NJ TRANSITGRID Draft Environmental Impact Statement

Posted on May 15, 2019

The Federal Transit Administration (FTA) and New Jersey Transit Corporation (NJ TRANSIT) prepared a Draft Environmental Impact Statement (DEIS) for the NJ TRANSITGRID TRACTION POWER SYSTEM (the Project) which is available for public review as of May 20, 2019. A public comment period for the DEIS will run from May 20, 2019 to July 19, 2019.  The document can be viewed here.

The document was prepared in accordance the National Environmental Policy Act (NEPA) of 1969 (42 United States Code [U.S.C.] 4321 et seq.), Section 106 of 23 Code of Federal Regulations (CFR) Part 771.123, and Section 4(f) of 49 U.S.C. 303, and all applicable regulations including, but not limited to: Council on Environmental Quality (CEQ) regulations at 40 CFR 1506.6; Executive Order 12898 on Environmental Justice; Executive Order 11988 on Floodplain Management; and U.S. DOT Order 5650.2 on Floodplain Management and Protection.

Following the close of the 60-day public comment period, comments on the DEIS will be considered in a Final Environmental Impact Statement (FEIS). The FEIS and Record of Decision (ROD) will announce and explain FTA’s decision and describe any commitments for mitigating potential social, economic, and environmental impacts.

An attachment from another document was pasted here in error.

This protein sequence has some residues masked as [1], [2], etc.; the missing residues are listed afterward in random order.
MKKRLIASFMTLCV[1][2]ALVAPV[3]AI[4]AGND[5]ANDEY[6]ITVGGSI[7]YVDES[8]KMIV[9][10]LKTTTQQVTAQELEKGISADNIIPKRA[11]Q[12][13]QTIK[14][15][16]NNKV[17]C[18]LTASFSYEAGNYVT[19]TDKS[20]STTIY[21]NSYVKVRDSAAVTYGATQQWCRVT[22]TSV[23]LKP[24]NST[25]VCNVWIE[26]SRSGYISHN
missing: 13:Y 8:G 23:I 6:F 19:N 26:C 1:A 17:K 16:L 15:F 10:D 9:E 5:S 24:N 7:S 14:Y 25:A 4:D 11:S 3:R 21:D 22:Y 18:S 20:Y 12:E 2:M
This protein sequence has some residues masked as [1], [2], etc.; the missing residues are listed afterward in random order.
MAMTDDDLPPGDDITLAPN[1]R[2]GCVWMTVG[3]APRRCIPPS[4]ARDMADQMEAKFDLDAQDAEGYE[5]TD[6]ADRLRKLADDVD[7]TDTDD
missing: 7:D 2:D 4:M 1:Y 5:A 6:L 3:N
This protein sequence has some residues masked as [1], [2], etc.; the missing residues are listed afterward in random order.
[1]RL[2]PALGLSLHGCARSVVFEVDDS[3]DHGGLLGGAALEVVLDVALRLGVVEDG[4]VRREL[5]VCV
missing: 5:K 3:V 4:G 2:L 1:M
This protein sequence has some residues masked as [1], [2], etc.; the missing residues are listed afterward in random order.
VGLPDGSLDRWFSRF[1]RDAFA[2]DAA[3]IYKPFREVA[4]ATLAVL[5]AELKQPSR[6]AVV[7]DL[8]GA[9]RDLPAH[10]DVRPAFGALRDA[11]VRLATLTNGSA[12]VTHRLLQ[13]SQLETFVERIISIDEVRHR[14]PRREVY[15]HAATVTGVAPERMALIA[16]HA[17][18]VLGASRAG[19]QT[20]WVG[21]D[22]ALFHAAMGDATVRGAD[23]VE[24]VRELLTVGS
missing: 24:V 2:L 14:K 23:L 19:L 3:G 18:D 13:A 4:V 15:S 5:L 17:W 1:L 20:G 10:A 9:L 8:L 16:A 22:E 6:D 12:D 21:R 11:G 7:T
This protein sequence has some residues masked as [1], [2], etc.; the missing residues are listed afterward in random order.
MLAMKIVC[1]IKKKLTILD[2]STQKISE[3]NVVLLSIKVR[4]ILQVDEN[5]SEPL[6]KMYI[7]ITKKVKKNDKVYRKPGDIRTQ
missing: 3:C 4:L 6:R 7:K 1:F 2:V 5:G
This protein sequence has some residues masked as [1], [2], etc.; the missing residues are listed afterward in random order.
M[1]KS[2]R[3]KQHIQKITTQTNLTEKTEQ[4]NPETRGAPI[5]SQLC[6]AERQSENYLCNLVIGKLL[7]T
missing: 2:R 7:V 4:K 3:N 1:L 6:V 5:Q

NJ TRANSIT proposes to design and construct the NJ TRANSITGRID TRACTION POWER SYSTEM, a first-of-its-kind microgrid designed to provide highly reliable power to support limited service in a core segment of NJ TRANSIT’s and Amtrak’s critical service territory. As defined by the U.S. Department of Energy (DOE), a microgrid is a local energy grid with control capability, which means it can disconnect from the traditional grid and operate autonomously.

The purpose of the proposed Project is to enhance the resiliency of the electricity supply to the NJ TRANSIT and Amtrak infrastructure that serves key commuter markets in New York and New Jersey to minimize public transportation service disruptions. The region’s public transportation infrastructure is vulnerable to power outages due to the nature of the existing centralized power distribution system and the intensity and frequency of severe weather events. The microgrid would be capable of providing energy to portions of Amtrak’s Northeast Corridor, NJ TRANSIT’s Morris & Essex Line, and NJ TRANSIT’s HBLR system during power outages. The microgrid would generate power 24/7.